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Having trouble with this for loop

 
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So I was trying to use this for loop to print the numbers from the first number entered to the last one entered. I don't know why when I run it it doesn't acknowledge the loop at all. Can anyone see any errors that could be causing it to not run?
Screen-Shot-2020-02-09-at-9.08.45-PM.png
[Thumbnail for Screen-Shot-2020-02-09-at-9.08.45-PM.png]
 
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Will retireAge be less than userAge?

For future reference: Please don't post screen shots. Cut and paste code into a post instead. Thanks.
 
Carey Brown
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Hanna Roberts
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Carey Brown wrote:Will retireAge be less than userAge?

For future reference: Please don't post screen shots. Cut and paste code into a post instead. Thanks.



No I was trying to have retireAge greater than userAge. And oh ok sorry. Iposted the screenshot so you could see that the loop was completely ignored after I input the numbers.
 
Hanna Roberts
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Carey Brown wrote:The loop will continue while this is true. Is this what you want?


I think I have the retireAge and userAge switched. Could that cause it to not run at all?
 
Carey Brown
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Hanna Roberts wrote:

Carey Brown wrote:Will retireAge be less than userAge?

For future reference: Please don't post screen shots. Cut and paste code into a post instead. Thanks.



No I was trying to have retireAge greater than userAge. And oh ok sorry. Iposted the screenshot so you could see that the loop was completely ignored after I input the numbers.

Usually it is stated as: while the user age is less than the retirement age.
 
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Hanna Roberts wrote:

Carey Brown wrote:The loop will continue while this is true. Is this what you want?


I think I have the retireAge and userAge switched. Could that cause it to not run at all?

yes.
 
Hanna Roberts
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Oh I think I get the problem now. I had the sign backwards it need to be retireAge >= i; right?
 
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Hanna Roberts wrote:Oh I think I get the problem now. I had the sign backwards it need to be retireAge >= i; right?


Yes. But...

Usually the 'i' variable precedes the limit variable. So if you swap it around you get
i <= retireAge
 
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Carey Brown wrote:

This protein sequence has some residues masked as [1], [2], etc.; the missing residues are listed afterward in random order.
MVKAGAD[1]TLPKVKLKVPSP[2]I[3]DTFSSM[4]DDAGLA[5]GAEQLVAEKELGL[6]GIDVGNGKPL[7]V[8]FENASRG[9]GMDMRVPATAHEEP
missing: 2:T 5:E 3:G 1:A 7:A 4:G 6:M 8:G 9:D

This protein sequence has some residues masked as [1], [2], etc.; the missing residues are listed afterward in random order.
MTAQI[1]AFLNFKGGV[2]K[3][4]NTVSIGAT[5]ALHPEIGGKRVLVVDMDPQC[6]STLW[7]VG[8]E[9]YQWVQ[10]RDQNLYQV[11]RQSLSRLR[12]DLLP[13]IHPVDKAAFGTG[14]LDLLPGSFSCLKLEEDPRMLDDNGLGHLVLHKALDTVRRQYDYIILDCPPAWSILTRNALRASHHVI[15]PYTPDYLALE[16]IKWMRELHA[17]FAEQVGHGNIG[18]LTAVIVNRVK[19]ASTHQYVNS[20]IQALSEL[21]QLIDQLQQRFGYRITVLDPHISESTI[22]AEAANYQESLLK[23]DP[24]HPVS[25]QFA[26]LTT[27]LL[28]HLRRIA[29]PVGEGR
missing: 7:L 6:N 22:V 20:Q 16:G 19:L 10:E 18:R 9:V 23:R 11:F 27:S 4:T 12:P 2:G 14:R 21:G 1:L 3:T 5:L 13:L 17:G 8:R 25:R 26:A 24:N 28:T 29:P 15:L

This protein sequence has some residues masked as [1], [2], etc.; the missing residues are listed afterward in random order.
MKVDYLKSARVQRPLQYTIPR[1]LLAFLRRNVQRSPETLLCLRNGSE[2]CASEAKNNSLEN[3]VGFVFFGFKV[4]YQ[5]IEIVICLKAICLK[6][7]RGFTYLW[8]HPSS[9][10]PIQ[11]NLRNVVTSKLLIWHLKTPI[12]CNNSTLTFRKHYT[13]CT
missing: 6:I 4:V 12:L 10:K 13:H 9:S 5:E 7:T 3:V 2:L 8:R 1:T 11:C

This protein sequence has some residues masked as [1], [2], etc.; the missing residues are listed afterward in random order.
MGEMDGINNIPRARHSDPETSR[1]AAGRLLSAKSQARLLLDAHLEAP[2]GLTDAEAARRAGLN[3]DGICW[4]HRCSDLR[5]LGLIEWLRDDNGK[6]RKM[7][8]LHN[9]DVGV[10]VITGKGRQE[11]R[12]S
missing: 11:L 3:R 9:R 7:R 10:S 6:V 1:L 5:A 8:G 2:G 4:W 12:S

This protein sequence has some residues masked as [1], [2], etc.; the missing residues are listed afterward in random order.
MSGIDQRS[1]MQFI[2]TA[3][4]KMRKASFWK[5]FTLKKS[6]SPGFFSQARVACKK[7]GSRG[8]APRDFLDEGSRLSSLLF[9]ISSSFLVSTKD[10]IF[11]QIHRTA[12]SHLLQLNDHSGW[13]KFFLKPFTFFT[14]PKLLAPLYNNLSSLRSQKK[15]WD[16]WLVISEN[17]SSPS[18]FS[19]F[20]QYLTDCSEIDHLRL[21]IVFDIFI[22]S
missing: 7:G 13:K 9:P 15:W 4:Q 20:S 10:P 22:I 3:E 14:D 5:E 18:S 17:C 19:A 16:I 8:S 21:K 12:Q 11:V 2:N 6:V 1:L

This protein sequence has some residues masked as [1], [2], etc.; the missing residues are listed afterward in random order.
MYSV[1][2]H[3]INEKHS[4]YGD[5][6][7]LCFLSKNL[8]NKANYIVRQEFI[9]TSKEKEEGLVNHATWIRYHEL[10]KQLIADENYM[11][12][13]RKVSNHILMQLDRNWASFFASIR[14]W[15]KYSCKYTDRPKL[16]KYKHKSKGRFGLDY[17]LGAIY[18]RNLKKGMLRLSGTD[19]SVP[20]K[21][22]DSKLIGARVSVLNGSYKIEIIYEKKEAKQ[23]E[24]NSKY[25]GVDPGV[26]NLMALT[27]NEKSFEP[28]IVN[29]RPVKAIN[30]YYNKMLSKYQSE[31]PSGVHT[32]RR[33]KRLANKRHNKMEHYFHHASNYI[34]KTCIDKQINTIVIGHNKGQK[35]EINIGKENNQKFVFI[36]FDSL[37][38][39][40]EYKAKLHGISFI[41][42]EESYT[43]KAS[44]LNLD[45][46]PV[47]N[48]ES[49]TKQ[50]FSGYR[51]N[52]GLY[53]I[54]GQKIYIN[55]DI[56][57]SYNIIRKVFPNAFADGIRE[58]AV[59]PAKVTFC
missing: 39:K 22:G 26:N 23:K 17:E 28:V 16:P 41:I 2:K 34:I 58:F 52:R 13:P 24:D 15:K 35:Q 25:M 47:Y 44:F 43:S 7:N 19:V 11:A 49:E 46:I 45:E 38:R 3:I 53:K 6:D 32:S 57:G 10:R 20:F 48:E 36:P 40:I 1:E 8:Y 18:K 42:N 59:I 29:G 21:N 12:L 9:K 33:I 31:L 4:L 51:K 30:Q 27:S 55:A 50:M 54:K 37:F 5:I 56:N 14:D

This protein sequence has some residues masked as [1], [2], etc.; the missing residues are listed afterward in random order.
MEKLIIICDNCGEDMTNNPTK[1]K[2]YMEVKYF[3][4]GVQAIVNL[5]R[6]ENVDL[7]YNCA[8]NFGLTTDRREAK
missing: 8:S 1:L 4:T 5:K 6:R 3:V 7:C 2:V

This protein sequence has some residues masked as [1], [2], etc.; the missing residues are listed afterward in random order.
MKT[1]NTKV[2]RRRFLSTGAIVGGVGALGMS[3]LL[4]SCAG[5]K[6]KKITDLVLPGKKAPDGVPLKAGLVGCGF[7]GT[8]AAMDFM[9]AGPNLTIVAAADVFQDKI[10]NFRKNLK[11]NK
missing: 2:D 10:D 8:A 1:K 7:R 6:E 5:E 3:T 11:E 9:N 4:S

Hanna Roberts wrote:Oh I think I get the problem now. I had the sign backwards it need to be retireAge >= i; right?


Yes. But...

Usually the 'i' variable precedes the limit variable. So if you swap it around you get
i <= retireAge



Oh I see. Thanks.
 
Carey Brown
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This doesn't make your answer wrong but as go along your Java learning curve you will notice that there are a lot of Java programming conventions. Following the conventions allows seasoned Java programmers to quickly read and understand the intent of the code. When you don't follow conventions it may still work but then the reader has to stop and analyze the code to understand why it was written differently, this can slow the reading process down enormously.

Another convention that popped up in your code is ++i. This is a per-increment instruction. Because there's no other larger expression that it is a part of it behaves the same as i++, a post-increment instruction. The convention is to always use post increment unless you are specifically doing something that requires pre-increment. Again, this is just one of those things you get used to but you'll find your reading and comprehension speed improving.
 
Hanna Roberts
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Carey Brown wrote:This doesn't make your answer wrong but as go along your Java learning curve you will notice that there are a lot of Java programming conventions. Following the conventions allows seasoned Java programmers to quickly read and understand the intent of the code. When you don't follow conventions it may still work but then the reader has to stop and analyze the code to understand why it was written differently, this can slow the reading process down enormously.

Another convention that popped up in your code is ++i. This is a per-increment instruction. Because there's no other larger expression that it is a part of it behaves the same as i++, a post-increment instruction. The convention is to always use post increment unless you are specifically doing something that requires pre-increment. Again, this is just one of those things you get used to but you'll find your reading and comprehension speed improving.



That makes sense. Thanks for letting me know
 
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While we're on the subject, you declare you int variable 'i' outside of the loop. A seasoned reader would notice this and start looking for the place outside of the loop where you used 'i'. You don't have such a place so this added a slight delay in comprehension. The convention is that if your loop variable is only needed inside the loop then that is where it should be declared. So you should remove your current int i; declaration and modify the loop to look like this:
 
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